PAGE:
3. Dedication and Research 

We know that getting top positions and internships is quite competitive. One thing I would suggest to current students is to focus on professional growth and job search preparation in a long-term, progressive way, rather than doing all your research in a mad rush as soon as you get an interview or a coffee chat. Doing research and learning about industry trends and job search etiquette doesn’t have to be boring - I personally have learned a lot from TikTok accounts and LinkedIn posts by students, HR professionals, and executives. Have job alerts set on LinkedIn and Indeed and check myFuture frequently; reading through job descriptions will give you a better sense of what organizations are looking for and what you should focus on. If you’re on the fence about attending a networking event or workshop – as long as you aren’t too busy or burnt out, push yourself to attend it! In many cases putting in the time for your professional development is a lot like going to the gym – you may dread it beforehand, but there's a good chance you’ll feel a lot better afterwards.

4. Critiquing the System 

I completely relate to and understand students’ job application and networking fatigue. Even before COVID-19, many positions were incredibly competitive. With social media like LinkedIn and attending an elite university like McGill, most people will experience at least a moment of imposter syndrome. The final important lesson I’ve learned during my degree is to approach the job search with a positive, but also critical lens. As students we may feel that we must deal with being unpaid or underpaid, overworked, demeaned, or sent through millions of hoops during the recruitment process, but please remember that we do bring a lot of value to the table and should be treated as such. During my degree I’ve experienced being ghosted by recruiters I had an existing relationship with, rude and unwelcoming interviewers, extremely time-consuming and demanding recruitment stages, and encountered countless unpaid internship listings. I know that many of us unfortunately do not have the privilege or experience to be able to deny roles or leave toxic jobs, but I think it is essential to at least begin analyzing your relationships with a company and any disconnect between a firm’s stated values and what they actually practice. This give an indication of how much they will respect and value you as an employee.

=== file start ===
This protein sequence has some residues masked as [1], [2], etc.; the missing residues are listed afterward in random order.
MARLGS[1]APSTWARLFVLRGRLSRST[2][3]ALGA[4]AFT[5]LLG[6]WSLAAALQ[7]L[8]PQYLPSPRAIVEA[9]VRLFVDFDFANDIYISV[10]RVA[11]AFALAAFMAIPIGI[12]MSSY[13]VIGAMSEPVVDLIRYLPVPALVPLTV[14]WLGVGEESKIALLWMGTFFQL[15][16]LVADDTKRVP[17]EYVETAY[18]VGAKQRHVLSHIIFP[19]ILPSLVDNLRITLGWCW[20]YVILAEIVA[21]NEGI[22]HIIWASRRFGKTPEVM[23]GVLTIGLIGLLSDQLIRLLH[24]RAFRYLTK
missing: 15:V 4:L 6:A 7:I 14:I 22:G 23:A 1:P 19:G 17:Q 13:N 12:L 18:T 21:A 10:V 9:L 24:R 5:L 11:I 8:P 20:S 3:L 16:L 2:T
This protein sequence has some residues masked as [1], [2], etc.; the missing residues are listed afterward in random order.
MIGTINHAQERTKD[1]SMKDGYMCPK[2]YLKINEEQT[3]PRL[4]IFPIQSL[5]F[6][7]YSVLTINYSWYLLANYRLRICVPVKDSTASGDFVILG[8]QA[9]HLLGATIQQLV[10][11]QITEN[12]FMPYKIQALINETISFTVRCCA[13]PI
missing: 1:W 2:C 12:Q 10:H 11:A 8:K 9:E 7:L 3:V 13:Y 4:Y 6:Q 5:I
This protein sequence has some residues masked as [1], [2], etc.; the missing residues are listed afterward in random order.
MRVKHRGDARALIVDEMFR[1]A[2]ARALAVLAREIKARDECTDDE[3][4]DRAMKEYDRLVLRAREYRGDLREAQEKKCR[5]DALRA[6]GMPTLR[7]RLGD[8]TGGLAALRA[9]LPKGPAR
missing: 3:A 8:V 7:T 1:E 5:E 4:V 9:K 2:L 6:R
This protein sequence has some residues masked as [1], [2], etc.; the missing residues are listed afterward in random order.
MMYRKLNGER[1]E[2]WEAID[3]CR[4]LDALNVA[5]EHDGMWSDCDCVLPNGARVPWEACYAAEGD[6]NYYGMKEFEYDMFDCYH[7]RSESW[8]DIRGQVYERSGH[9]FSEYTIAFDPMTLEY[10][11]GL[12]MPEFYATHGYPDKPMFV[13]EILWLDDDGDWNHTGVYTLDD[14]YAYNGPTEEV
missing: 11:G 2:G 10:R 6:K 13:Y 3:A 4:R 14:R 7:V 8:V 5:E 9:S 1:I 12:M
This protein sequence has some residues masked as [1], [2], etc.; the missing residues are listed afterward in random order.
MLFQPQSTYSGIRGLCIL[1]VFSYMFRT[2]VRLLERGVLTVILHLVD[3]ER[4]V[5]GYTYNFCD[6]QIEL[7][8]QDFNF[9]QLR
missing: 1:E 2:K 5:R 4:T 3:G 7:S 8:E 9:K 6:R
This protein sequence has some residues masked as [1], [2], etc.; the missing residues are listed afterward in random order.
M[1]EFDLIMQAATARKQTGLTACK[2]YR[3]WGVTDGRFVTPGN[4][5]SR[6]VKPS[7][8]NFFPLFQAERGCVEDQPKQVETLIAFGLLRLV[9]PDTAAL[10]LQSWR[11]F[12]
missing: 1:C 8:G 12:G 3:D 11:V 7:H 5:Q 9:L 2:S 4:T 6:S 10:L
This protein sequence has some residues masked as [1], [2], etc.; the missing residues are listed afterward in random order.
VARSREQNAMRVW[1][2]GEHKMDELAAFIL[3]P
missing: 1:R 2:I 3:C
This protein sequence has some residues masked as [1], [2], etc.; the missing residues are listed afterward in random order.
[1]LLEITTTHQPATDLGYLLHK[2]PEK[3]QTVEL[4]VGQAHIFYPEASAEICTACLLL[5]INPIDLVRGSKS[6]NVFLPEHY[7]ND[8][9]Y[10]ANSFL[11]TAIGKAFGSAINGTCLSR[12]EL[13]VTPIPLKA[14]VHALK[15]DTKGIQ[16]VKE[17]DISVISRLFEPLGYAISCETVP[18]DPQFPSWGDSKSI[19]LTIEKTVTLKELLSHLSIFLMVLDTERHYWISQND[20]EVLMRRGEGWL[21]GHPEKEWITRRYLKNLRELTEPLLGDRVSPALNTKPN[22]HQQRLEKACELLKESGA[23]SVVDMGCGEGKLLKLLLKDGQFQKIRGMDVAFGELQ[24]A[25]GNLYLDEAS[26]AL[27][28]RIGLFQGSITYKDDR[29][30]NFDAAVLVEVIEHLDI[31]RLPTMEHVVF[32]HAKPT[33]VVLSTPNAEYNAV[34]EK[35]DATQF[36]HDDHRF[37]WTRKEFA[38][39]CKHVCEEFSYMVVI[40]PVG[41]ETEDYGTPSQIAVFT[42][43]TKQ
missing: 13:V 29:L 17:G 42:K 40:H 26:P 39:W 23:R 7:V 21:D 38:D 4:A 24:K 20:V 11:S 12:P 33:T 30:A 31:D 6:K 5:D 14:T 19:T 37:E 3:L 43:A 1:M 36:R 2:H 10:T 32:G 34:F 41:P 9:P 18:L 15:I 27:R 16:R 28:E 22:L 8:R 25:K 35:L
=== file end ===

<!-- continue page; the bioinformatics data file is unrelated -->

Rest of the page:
If you’re feeling a combination of stress, excitement, anxiety, and motivation after reading this, it is completely normal but please remember – everyone has a different path, and good things often happen when you least expect it. 

Interested in developing your network and have meaningful career-focused conversations? Join DesautelsConnect, a networking space for the Desautels community to share ideas and make new connections. 

About the author:

Chelsea MangChelsea is a recent McGill graduate and formerly the DesautelsConnect Ambassador for the 2020-2021 school year. Besides holding this position, she has interned in Talent Acquisition at a large financial services institution, and worked for a Diversity, Equity and Inclusion firm. She is now a Campus Recruitment Coordinator at Deloitte, where she is able to put her passions and experiences with student job seeking and networking to use.